The SW-3-mm and SW-5-mm averages of PM, MM and M were significantly higher than those of PP and P (p<0.05). The LWT-5-mm averages of PM, P and M were significantly higher than those of MM (p<0.05). The averages of RRH-max and RRH-min were significantly higher in PP and P than those of MM, PM and M (p<0.05).

The ICC showed strong agreement between the results of the first, second and third series of measurements (ICC|>0.75). Therefore, the mean values of dual measurements were applied for further analysis to minimise error in the variable measurements.

Correlations were evaluated at a single measurement level (5 mm) only. An insignificant negative correlation was found between SW-5-mm and LWT-5-mm. SW-5-mm was negatively correlated with both RRH-max and number of missing teeth. Finally, there was a significant positive correlation between LWT-5-mm and RRH-max and an insignificant negative correlation between LWT-5-mm and number of missing teeth (Table 1).

The mean SW is presented in Table 2, classified by RRH, investigated site and measurement level. In RRH-max, 22, 81, 52 and 91 investigated sites were available, respectively, for SvD, MdD, SlD and ND. In RRH-min, 89, 68, 37 and 52 investigated sites were available for SvD, MdD, SlD and ND. In RRH-max, for the 3 mm measurement level of each RRH group, the mean SWs were 8.22 (±2.25), 9.44 (±1.62), 9.62 (±1.86) and 7.36 (±2.93) mm, respectively, for SvD, MdD, SlD and ND. For the 5 mm measurement level of each RRH group, the mean SWs were 10.07 (±2.45), 12.10 (±1.94), 11.85 (±2.18) and 9.47 (±3.89) mm, respectively, for SvD, MdD, SlD and ND. In RRH-min, for the 3 mm measurement level of each RRH group, the mean SWs were 9.02 (1.70), 9.47 (±2.28), 9.07 (±2.39) and 6.24 (±2.67) mm, respectively, for SvD, MdD, SlD and ND. For the 5 mm measurement level of each RRH group, the mean SWs were 11.41 (±2.02), 11.87 (±2.69), 10.96 (±3.37) and 8.48 (±3.94) mm, respectively, for SvD, MdD, SlD and ND (Table 2).

When RRH-max and RRH-min were evaluated for sinus augmentation requirements, SvD, MdD and SlD were further analysed for SW classifications. The distributions of SW at the lower and upper limits of the lateral window osteotomy were examined. On the basis of the 33rd and 67th percentile SW values, a new sinus classification was proposed (Table 3). The mean value at the lower limit was 9.33 (±1.85), with the 33rd and 67th percentiles at 8.62 and 10.11 mm, respectively. The mean value at the upper limit of the lateral window osteotomy was 11.72 (±2.20), with the 33rd and 67th percentiles at 10.81 and 12.59 mm, respectively (Table 3). The distributions of SW at the lower and upper limits of the lateral window osteotomy are plotted in Figure 2a and b. A sinus classification was proposed based on the 33rd and 67th percentile SW values. For narrow, average and wide sinuses, the SWs at the lower limit of lateral windows were <8.62, 8.62-10.11 and >10.11 mm; at the upper limit, the SWs were <10.81, 10.81-12.59 and >12.59 mm, respectively (Table 4). It was found that the widest and narrowest sinuses were respectively on the MdD and SvD groups, at both measurement level and RRH groups (Table 3).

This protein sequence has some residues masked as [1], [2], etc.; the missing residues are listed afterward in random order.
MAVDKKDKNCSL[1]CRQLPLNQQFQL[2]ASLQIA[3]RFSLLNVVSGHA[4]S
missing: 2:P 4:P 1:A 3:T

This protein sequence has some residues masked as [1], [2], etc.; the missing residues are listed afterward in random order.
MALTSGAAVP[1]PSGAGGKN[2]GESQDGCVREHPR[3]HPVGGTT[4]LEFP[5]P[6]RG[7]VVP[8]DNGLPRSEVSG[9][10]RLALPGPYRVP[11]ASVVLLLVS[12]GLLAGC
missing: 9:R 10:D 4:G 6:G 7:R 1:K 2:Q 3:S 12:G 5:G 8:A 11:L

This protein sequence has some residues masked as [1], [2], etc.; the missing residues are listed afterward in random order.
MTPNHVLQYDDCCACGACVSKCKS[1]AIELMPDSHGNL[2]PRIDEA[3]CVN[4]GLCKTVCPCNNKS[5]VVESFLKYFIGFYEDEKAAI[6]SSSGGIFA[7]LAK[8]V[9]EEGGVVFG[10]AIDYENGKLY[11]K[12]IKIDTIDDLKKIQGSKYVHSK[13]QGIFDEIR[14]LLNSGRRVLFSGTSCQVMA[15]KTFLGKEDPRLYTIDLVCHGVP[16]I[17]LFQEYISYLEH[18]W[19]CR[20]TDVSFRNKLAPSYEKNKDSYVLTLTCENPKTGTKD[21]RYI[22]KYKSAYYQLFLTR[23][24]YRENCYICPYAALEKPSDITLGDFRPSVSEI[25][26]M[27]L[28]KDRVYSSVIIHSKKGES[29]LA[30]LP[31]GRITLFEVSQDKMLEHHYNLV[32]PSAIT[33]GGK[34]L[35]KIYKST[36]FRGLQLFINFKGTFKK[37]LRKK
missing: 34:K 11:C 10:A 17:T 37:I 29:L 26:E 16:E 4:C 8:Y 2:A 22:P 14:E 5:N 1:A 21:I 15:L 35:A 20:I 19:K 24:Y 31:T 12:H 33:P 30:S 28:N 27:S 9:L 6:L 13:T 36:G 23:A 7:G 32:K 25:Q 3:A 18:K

When measurements were compared by gender, the SW-3-mm and RRH-max mean value were not statistically significant (p>0.05). However, the SW-5-mm, LWT-3-mm and LWT-5-mm averages were significantly different in favour of male partially edentulous patients; RRH-min averages were significantly different in favour of female partially edentulous patiens (p<0.05) (Table 5). When the measurements were compared by age, SW-3-mm, SW-5-mm, LWT-3-mm, LWT-5-mm, RRH-min and RRH-max averages were not statistically different (p>0.05) (Table 6).


Discussion

Sinus membrane elevation via lateral windows creates complications due to sinus-associated fragile structures and anatomical variations. One such complication is Schneiderian membrane perforation, the most common intraoperative complication during sinus elevation. Also, membrane perforation may consist as a result of difficulties in approaching the surgical site, indirect and/or blind manipulation a lateral window instrument-related complications during elevation and the thin structure of the membrane itself (7).

In addition to, the presence of an overly large or narrow sinus, such as a thin or thick lateral wall, increases the risk of membrane perforation (16,17). However, despite this, few clinical studies (8,18-22) have assessed the LWT of maxillary sinuses, the width of the mediolateral sinus or their relationship to various parameters. This study evaluates LWT and SW in patients with one and two edentulous sites using CBCT with a limited FOV. It proposes a new sinus classification based on those values to outline clinical implications for augmentation. It investigates the influence of age and sex on bony structures surrounding the sinus and determines the mean value of each parameter for the evaluated sample. To the best of our knowledge, this study is the most comprehensive examination of radiological markers of lateral wall osteotomy available.